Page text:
Millions of gallons of oil spilled into the Gulf of Mexico after the explosion on the drilling platform [GALLO/GETTY]
No single factor caused the Gulf of Mexico oil spill and multiple companies and individual work teams contributed to the “accident”, BP has said in a report published after an internal investigation.
The energy giant stopped short of admitting gross negligence, but proposed 25 recommendations designed to prevent a repetition of the explosion at the Deepwater Horizon rig that led to the spill of 4.9 million barrels of oil into the sea.
The April 20 explosion left 11 people dead and efforts to stop the massive oil spill took several months to succeeded.
BP said in the report published on Wednesday that the accident rose from “a complex and interlinked series of mechanical failures, human judgements [and] engineering design”.
The four-month probe, led by Mark Bly, BP’s head of safety and operations, is viewed as key to how the company will defend itself against legal proceedings involving the spill.
“This report likely does its job in providing ammo [ammunition] for BP in future court cases, where the avoidance of the charge of ‘gross negligence’ is critical,” said Peter Hutton, an oil market analyst at NCB Stockbrokers.
‘Bad cement job’
In the report, BP also blamed the rig’s owner Transocean and Halliburton, which had cemented the well.
“The investigation report provides critical new information on the causes of this terrible accident,” Tony Hayward, BP’s outgoing chief executive, said.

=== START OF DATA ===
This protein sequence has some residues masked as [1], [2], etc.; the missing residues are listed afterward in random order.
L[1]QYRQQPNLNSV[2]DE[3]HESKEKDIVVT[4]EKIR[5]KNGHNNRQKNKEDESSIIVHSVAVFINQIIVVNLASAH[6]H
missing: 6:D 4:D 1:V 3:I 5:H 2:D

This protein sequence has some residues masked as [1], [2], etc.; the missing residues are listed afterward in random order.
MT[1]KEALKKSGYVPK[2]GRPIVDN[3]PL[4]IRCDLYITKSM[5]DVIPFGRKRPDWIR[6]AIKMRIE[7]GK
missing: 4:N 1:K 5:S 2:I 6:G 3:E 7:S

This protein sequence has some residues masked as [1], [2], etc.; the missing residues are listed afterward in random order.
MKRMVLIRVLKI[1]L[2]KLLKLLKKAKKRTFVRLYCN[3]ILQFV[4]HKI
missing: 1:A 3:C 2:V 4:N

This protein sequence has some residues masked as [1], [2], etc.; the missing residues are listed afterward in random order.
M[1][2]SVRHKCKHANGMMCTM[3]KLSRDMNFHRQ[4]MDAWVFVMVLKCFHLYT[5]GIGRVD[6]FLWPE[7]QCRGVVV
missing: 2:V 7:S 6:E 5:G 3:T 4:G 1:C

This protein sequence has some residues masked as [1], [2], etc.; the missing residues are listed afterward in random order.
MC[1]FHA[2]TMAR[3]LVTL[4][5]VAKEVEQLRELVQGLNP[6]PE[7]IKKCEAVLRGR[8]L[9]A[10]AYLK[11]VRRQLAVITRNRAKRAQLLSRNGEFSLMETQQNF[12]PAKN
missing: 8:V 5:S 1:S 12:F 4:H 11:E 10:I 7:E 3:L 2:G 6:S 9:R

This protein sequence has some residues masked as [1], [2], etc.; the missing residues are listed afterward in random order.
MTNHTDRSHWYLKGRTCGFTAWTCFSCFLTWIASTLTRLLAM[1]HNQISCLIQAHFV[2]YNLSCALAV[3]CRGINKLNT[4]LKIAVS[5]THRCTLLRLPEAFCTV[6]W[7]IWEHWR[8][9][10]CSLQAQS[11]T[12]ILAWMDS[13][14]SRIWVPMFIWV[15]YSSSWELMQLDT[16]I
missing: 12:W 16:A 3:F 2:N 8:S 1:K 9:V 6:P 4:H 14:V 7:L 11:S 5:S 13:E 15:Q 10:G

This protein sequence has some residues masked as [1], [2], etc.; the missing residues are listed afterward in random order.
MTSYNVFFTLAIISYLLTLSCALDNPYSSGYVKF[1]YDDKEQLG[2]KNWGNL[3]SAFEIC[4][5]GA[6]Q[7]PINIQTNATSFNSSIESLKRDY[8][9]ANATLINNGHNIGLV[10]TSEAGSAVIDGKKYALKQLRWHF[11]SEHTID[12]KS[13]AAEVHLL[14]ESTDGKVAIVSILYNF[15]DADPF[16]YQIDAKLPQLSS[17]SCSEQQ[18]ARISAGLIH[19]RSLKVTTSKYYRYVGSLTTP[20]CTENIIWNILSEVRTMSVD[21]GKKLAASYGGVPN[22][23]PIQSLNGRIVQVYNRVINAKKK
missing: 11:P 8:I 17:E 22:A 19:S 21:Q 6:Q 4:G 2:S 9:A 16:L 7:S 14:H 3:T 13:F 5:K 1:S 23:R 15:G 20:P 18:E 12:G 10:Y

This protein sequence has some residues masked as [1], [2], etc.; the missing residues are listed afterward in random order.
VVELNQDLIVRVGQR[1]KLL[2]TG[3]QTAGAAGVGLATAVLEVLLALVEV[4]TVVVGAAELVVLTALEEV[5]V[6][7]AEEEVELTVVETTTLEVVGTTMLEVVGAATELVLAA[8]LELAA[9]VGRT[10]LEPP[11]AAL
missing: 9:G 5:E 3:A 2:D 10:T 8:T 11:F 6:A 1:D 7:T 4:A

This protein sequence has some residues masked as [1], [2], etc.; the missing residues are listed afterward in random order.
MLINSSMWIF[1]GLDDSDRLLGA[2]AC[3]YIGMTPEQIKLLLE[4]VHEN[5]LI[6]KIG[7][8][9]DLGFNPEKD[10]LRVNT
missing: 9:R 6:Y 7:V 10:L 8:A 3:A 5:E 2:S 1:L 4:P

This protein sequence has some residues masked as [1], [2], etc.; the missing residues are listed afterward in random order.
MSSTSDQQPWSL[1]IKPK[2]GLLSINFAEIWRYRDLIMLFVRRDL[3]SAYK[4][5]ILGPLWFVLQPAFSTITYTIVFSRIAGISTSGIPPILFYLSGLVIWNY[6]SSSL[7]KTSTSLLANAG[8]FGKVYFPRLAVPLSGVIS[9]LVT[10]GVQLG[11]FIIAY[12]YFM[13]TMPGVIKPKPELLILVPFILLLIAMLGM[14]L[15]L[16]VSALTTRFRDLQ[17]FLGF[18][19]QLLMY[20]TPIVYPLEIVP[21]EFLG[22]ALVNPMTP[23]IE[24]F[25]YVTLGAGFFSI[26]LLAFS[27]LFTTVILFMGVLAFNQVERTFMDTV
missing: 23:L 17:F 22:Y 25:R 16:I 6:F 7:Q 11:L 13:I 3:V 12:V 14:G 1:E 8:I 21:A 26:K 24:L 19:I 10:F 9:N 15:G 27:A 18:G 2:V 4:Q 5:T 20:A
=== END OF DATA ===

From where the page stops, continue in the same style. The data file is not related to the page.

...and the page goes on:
“It is evident that a series of complex events, rather than a single mistake or failure, led to the tragedy. Multiple parties, including BP, Halliburton and Transocean, were involved.”
Hayward said key failings included a “bad cement job” at the bottom of the well that allowed gas and liquids to flow up the production casing.
The Gulf Restoration Network, an environmental organisation that seeks to protect the natural resources of the Gulf region, rejected the outcome of the internal investigation.
“Instead of blaming their own decision not to use more sensors on the well, they blamed the concrete,” Aaron Viles, campaign director for the Gulf Restoration Network, told Al Jazeera.
“They are positioning themselves to have another tool as they seek to share responsibility, and ultimately liability, with Transocean and Halliburton,” he said, adding that “it is pretty transparent, similar to my three year old daughter when she tells me it is not time for bed yet.
“When they said it was a succession of mistakes that led to this blow-out, … I think that is true. But I do think that they put themselves in a pretty good light as you work through this report.”
BP denied it was shifting blame and accepted that one of its representatives, in conjunction with Transocean, had incorrectly interpreted a safety test that should have flagged up risks of a blowout.
The company said last week it had spent $8bn so far responding to the spill, but analysts expect the final bill to run to tens of billions of dollars.
Manouchehr Takin, a specialist in petroleum production with the Centre for Global Energy Studies, said BP’s internal report was “impartial as a technical evaluation”.
“One cannot blame one or two, and one cannot say there is no one to blame,” he said.
“BP being the licence holder are definitely responsible for it but there are some issues which if we go through later on could be partly apportioned to other companies.”
The leaking Macondo well has now been secured but the disaster is being examined in a string of court cases and probes, including a criminal investigation being carried out by the US department of justice.
US politicians have accused the oil giant of sacrificing safety to improve its profit margin – a charge Hayward denied during a session in congress in June.
The US government is currently conducting its own investigation into the oil disaster.